This is the central equation of quantum theory, and describes how any quantum system will behave, and how its observable qualities are likely to manifest in an experiment.
A Q&A with Meg Sipos, Runner Up
Can you give a short introduction about yourself?
I’m a writer, editor, and podcaster currently based in Pittsburgh, PA (US), where I live with my husband and our very talkative and spoiled cat. You can follow me on Twitter @meg-sipos
What inspired your story of rips in reality?
While I love stories about the multiverse, most of them come with this “it’s the end of the world as we know it and we need to figure out how to fix things or restore balance” kind of tone. I was interested in focusing on a more personal story, with the “end-times” being more tangential.
The realities in the story become a confusing maze for the characters to navigate. Is there something that triggered this idea?
I’ve always been fascinated by the concept of alternate realities, as well as consciousness, and what they might mean in relation to each other. Like, if different versions of you exist, with similar personalities and a lot of the same memories, are they you and are you them? Surely not. But also, yes. Because when you get down to the core, what’s the real difference between “them” and “you”? And so I tried to apply this internal confusion to the piece.
If you could, would you want to meet another you?
Definitely not. The thought of meeting another version of myself terrifies me.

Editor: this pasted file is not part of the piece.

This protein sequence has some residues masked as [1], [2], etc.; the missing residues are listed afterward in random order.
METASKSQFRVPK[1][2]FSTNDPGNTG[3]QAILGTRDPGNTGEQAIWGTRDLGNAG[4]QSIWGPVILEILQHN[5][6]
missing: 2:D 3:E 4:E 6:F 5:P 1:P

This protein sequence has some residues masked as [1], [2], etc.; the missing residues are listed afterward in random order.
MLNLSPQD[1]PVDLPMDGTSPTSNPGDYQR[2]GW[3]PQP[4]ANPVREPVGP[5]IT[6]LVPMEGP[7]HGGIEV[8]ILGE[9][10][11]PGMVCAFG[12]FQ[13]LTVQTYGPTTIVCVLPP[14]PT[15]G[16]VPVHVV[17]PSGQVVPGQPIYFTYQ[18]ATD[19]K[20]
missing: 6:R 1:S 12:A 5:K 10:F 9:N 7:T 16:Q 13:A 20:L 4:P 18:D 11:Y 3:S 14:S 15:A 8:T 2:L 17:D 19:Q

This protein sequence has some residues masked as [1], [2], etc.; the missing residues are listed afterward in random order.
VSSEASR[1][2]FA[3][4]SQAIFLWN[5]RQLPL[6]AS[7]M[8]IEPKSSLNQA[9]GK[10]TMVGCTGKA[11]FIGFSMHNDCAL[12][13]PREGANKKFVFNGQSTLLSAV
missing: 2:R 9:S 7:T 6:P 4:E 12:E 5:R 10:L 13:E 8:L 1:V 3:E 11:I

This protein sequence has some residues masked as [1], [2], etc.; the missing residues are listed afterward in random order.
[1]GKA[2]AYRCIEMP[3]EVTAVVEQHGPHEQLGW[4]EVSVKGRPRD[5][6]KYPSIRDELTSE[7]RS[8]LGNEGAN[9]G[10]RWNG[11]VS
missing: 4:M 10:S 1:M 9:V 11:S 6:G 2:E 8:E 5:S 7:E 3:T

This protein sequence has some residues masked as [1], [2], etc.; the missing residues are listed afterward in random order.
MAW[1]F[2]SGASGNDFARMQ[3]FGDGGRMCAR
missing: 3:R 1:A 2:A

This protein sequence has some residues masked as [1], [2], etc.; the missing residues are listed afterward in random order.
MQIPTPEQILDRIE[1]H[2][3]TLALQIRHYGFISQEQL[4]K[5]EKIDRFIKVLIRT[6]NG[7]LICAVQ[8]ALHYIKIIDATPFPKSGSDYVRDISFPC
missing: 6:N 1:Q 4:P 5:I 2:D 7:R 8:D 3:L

What can you tell us about how you wrote it—anything from editing to offices to technology choices?
I often start a writing project with a phrase or an image, so the constraint here really helped prompt me. Also, when I write flash, my first draft is usually a lot longer than 1,000 words. My process is to over-write everything before cutting content and then tightening language. Then I re-read and edit over and over and over again. It works pretty well for me, but everyone’s different.
How did you feel about the news of your prize?
Honestly, I was surprised. It was a very good, very happy surprise though!
What was your path into writing?
Well, I’ve never really wanted to do anything else. Maybe when I was ten I wanted to be an architect for a month… But throughout my childhood, I told everyone who asked that I wanted to be a writer. And then I went on to earn my BFA and my MFA in creative writing.
Are you working on other projects now?
I'm currently working on a linked, place-based short story collection about people who are stuck in a dying city. It's a very dark and weird universe with some horror elements and some references to various mythologies. I am also working on a collection of flash. In addition to these independent works, my husband and I recently started collaborating on a very large SFF project.
Can you name one or two science-inspired books you've read in the past year that you would recommend to others? What did you like about them?
Sadly, I cannot. While I tend to watch a lot of science fiction, my reading trends more toward general weirdness. Some recommendations for general weirdness would be White Noise by Don DeLillo, The Sellout by Paul Beatty, and any story by Aimee Bender, Kelly Link, or George Saunders. DeLillo and Beatty for the post-modern aspects, the humor, and the commentary and Bender, Link, and Saunders for their concepts and the creative ways they execute them.
What appealed to you about the Quantum Shorts flash fiction competition?
I loved that it gave me an opportunity to exercise my writing in a genre that I am less familiar with. I really wanted to try my hand at it. The possibilities for quantum-inspired flash are endless!